Saturday, 31 January 2015

Is this *really* the pits?

Yesterday on the PDE Facebook page (over 3,000 members now... check us out here), I posted this picture of a Pit Bull/Dachshund x and asked what people thought of him.


Rami, who is in rescue and looking for a new home through Moulrie Colquitt County Humane Society, prompted mostly outrage.

Here's a selection of responses from people who presumed Rami had been bred deliberately (something that is not, in fact, known).
"Sadly I don't believe this example will be unique and others will be finding other such sad (in so many senses of the word) ways of abusing man's best friend (seems the compliment is not returned by some). Don't suppose the people who breed such ' mutants' will be needing a 'breed standard'"
"Who ever bred that should be shot!"
"Hideous"
"Disgusting"
"Are you suggesting this dog might have a form of dwarfism... breeding dogs with such even underlying genetic conditions is not very helpful." 
"Soo sad this is why I hate cross breeding so much"
"... disgrace of a dog in the vision of another shitty breeder"

So here's the challenge... Could anyone tell me why it is OK to be shocked by Rami and not, say, by this dog?


Or how about this one? 



The shock of Rami is that the breeding - whether on purpose or an accident - has disabled the Pitbull; that in removing its legs, in turning into a dwarf, it has destroyed a dog celebrated for its fitness and athleticism.  

When we see this anew, it is genuinely troubling.

But what on earth do you think a Basset Hound is if not exactly the same beast? Indeed, the Basset textbooks make no secret of this.



You think it makes it OK because one had a pedigree and the other doesn't?

Not to the dog!

So the answer to the question in the headline above is "yes". But the same applies to every dwarf dog,  purebred or otherwise.

Friday, 16 January 2015

Skye-fall

There is a ceremony in Edinburgh this afternoon to mark the 143rd anniversary of Greyfriars Bobby - a Skye Terrier who supposedly spent 14 yrs guarding the grave of his owner until he himself died on 14th January 1872.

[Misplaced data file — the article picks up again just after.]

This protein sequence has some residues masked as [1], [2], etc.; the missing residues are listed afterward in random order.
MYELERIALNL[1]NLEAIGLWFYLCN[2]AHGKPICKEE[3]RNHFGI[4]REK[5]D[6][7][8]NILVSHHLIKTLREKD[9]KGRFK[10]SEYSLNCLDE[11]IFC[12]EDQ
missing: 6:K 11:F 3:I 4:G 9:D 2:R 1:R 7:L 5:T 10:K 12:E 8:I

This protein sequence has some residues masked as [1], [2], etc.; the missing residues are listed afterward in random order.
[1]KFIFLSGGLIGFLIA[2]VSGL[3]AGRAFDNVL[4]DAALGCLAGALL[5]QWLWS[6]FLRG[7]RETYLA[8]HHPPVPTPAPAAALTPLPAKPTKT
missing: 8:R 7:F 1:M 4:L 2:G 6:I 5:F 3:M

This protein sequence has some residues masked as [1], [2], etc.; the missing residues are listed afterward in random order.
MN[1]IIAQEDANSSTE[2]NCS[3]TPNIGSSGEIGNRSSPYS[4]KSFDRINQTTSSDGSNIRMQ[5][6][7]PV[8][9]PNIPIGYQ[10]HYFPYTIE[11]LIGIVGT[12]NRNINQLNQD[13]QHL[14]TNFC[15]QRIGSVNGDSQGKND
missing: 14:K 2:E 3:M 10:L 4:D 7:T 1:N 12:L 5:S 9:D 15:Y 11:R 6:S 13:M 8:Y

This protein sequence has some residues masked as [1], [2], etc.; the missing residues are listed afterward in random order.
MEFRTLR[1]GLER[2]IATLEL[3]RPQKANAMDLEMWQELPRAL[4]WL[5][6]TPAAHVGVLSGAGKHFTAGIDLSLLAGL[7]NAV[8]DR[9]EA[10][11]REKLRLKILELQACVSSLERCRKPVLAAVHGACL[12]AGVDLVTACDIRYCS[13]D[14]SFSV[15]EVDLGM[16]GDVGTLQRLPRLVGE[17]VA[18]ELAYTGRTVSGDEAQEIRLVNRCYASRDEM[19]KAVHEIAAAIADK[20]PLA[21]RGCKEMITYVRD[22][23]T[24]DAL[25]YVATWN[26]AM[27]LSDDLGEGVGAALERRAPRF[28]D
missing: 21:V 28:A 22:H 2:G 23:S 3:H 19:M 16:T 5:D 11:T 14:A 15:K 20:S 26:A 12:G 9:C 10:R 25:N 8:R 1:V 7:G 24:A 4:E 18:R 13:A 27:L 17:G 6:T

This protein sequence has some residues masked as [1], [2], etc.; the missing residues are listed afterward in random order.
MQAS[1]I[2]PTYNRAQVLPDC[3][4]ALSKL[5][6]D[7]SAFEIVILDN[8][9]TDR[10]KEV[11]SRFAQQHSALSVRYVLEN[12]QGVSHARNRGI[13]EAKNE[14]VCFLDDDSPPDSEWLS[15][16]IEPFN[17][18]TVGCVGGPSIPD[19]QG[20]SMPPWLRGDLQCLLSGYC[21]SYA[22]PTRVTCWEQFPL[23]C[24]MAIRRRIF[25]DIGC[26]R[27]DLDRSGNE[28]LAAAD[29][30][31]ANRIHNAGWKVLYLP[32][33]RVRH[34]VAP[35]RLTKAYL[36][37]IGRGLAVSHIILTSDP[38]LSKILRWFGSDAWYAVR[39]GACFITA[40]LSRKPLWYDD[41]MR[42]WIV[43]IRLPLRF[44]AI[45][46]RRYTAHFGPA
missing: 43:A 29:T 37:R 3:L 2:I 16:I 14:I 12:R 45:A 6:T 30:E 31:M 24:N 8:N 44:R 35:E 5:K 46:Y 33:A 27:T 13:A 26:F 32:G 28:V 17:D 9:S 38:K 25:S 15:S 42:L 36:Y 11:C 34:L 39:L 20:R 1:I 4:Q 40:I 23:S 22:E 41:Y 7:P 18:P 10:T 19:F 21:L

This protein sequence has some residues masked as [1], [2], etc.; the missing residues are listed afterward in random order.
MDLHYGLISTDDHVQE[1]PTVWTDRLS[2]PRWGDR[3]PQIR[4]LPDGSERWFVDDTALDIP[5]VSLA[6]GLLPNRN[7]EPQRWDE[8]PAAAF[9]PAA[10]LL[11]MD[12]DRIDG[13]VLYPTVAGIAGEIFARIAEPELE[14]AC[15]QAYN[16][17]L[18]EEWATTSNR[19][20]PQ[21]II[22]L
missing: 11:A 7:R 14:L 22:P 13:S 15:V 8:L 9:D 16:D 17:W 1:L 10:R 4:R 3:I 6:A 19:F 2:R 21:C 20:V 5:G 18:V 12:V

Bobby is commemorated in Edinburgh with this statue.


They are described as "a low, hardy terrier" but,  in reality, the modern Skye is anything but hardy. The breed barely exists outside of the show-ring and there, sadly, the set of the dogs' ears is way more important that its ability to be useful on a smallholding on the windswept Isle of Skye.

Today, the Skye Terrier is one of the most inbred, most endangered native UK breeds, dead on average by just 11 years old (terrible for a terrier). It is blighted by several different cancers, auto-immune disease, renal dysplasia, Skye Terrier hepatitis and back problems (the last no huge surprise given the show-ring selection for a dog with short legs and a long back). It also has a high-maintenance coat - not always the case historically.




Registrations in the UK? Only seventeen Skye pups were registered in 2013, prompting a huge panic and much talk about how to increase numbers.  More puppies were born in 2014, but the breed cannot survive much longer without something way more radical than the few existing breeders trying to produce more pups from their inbred stock and the Kennel Club trying to extol the breed's  dubious virtues to puppy buyers.

What breeders and the KC should be doing of course is planning a careful outcross - if, that is, there is truly enough appetite to stop this breed sliding into oblivion.

And that's because it is ethically unacceptable to continue to breed Skye Terriers without an injection of new blood when there's such a high propensity for suffering.

Are there any enlightened breeders planning an outcross for this breed - perhaps to its more hardy, more moderate cousin the Cairn Terrier?

Please let me know.

Thursday, 11 September 2014

Vet checks - has complacency bred contempt?

These timed photographs show what the photographer who took them alleges was the sum of the vet check of the Best of Breed Neapolitan Mastiff at Richmond Championship Show last Saturday.

The photographer maintains that vet Erik D'Arcy-Donnelly never got up from his desk and that the vet check took less than two minutes, including writing the form which gave the dog a Pass.